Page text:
During my past month and a half at William and Mary, I haven’t had much time to write. Any free minute I got was spent either catching up on Dancing with the Stars or playing Heads Up with my hallmates, and I wasn’t able to dedicate a solid chunk of time to writing. I’m happy I was present in those moments, but holy moly, I really missed the feeling of spilling my heart out via keyboard.

While I’d love to outline all the crazy, amazing experiences I’ve had over the past few weeks, I’d rather save those stories for my in-person interactions with everyone from home. The one point I want to focus this post on is a theme that has been really prevalent in my past few weeks, and one that has made me have a bit of a paradigm shift: There isn’t enough time in college to mull over your emotions, and I can’t tell if that’s super healthy or super unhealthy.

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How to Have the Best Senior Year Possible

Seniors, seniors, seniors. You have quite the year ahead of you. Finishing up your SAT’s, sending in those college applications, embarking on that fun senior trip (if your school is lucky enough  to give you one), getting to slack off after AP exams. It’s a crazy year to say the least. Some say it’s the best year of high school, others say it doesn’t live up to the hype. That’s for you to figure out…but as I sit here waiting to move into my college dorm in just 4 short days, I figured I’d let you rising seniors in on some pieces of advice that I wish I heard as I prepared for year 12 of my education.

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My American Girl Doll

Like most girls, I grew out of my American Girl Doll phase at around age 10, and after that, my sweet little Rebecca Rubin had little purpose. However, one summer night a few years ago, I decided I would play with her once more. I began to rummage through her clothes basket and found all the outfits that I was once so obsessed with. I dressed her up in all of these outfits that night. Every single one.  I tried a bunch of different hairstyles on her, and I read her some of the books that I “hand-made” for her back in the day. That night made me feel like a kid again, and now I have one of those nights at least once a year.

It’s a little tradition between Rebecca and I, and it’s usually something I do solely to feel like a kid again. Last night, however, honoring this tradition meant a little more than just jumping back into childhood for the night. Last night I realized how crucial she was to my growth all those years back.

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The Summer In Between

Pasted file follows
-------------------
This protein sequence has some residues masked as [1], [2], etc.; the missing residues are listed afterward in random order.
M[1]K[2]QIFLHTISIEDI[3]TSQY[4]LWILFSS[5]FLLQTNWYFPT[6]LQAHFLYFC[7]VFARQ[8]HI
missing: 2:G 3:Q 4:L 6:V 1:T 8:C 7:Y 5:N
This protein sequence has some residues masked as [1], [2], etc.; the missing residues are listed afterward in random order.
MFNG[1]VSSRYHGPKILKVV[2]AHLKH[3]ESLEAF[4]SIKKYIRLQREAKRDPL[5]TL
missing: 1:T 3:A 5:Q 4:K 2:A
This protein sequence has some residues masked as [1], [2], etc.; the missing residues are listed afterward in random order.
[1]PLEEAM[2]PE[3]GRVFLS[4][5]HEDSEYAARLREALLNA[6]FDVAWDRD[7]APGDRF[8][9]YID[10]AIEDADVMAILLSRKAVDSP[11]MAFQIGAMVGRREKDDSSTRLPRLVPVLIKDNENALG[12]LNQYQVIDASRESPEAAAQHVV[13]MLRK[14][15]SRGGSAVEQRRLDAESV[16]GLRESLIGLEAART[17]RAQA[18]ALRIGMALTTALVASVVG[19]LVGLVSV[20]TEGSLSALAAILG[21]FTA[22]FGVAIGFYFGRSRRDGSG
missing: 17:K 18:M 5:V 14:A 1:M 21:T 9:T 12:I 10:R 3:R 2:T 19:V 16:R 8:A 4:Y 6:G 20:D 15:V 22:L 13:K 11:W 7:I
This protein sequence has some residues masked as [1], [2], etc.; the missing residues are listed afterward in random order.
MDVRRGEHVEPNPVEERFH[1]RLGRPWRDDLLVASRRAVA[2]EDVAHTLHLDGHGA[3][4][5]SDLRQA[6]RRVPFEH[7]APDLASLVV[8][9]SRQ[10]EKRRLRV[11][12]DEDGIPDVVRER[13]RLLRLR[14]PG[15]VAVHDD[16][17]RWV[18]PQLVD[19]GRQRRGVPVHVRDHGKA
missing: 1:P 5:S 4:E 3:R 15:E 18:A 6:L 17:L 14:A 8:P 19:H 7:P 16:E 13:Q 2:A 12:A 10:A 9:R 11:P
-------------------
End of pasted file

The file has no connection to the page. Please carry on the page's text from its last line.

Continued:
A few weeks ago I saw someone post a poll on their Instagram story that said “does the summer in between high school and college feel weird?” I honestly don’t remember what the results of the poll were, but I remember feeling an immense sense of relief in knowing that I wasn’t the only one who felt a sense of uneasiness about this chapter of life we incoming freshmen are experiencing.  

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My Pre-Graduation Ramblings

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In 24 hours, it’ll all be over. I will never write a DBQ again. I will never check the Home Access Center again. I will never make my daily walk from the loser lot to Mr. Murphy’s classroom for first period again. It’ll all be over, and I don’t know how I feel.

When I thought about graduation day in the past, I assumed I would be either very thrilled or super upset about leaving high school and moving forward. However, all I feel now is an uneasy feeling in my chest that I cannot fully put into words.

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Why Rory From Gilmore Girls is an Awful Example For Girls Everywhere

Image result for gilmore girls rory

Two years ago, I discovered the show Gilmore Girls. If you’ve never watched it, quit reading while you’re ahead because this post is solely centered on this sitcom. When I first watched Gilmore Girls, I was mesmerized by Rory and the amazing life she had. I was inspired by her academic talents, her ability to attract any guy she wanted, and her town’s absolute adoration of her.  Her relationship with her mom, Lorelei, seemed perfect, and her crystal clear complexion never suffered. Her life seemed flawless, and I wanted to resemble her in every way possible.

Fast forward to a few months ago, I was looking for a new show to waste my time on. The coziness of the town of Stars Hollow is perfect for watching on cold, winter nights, so I decided to start the series again. I could spend all night writing my analysis of the whole show from the first to the last episode, but that’s extremely extra, and I don’t think anyone has an attention span long enough to read all those thoughts. What I want to zero in on is the fact that Rory is the most misleading character I’ve seen on any show I’ve ever watched. The Gilmore family and Stars Hollow community idolize their precious Rory, but in reality, Rory is nothing but a cheater who gets everything handed to her.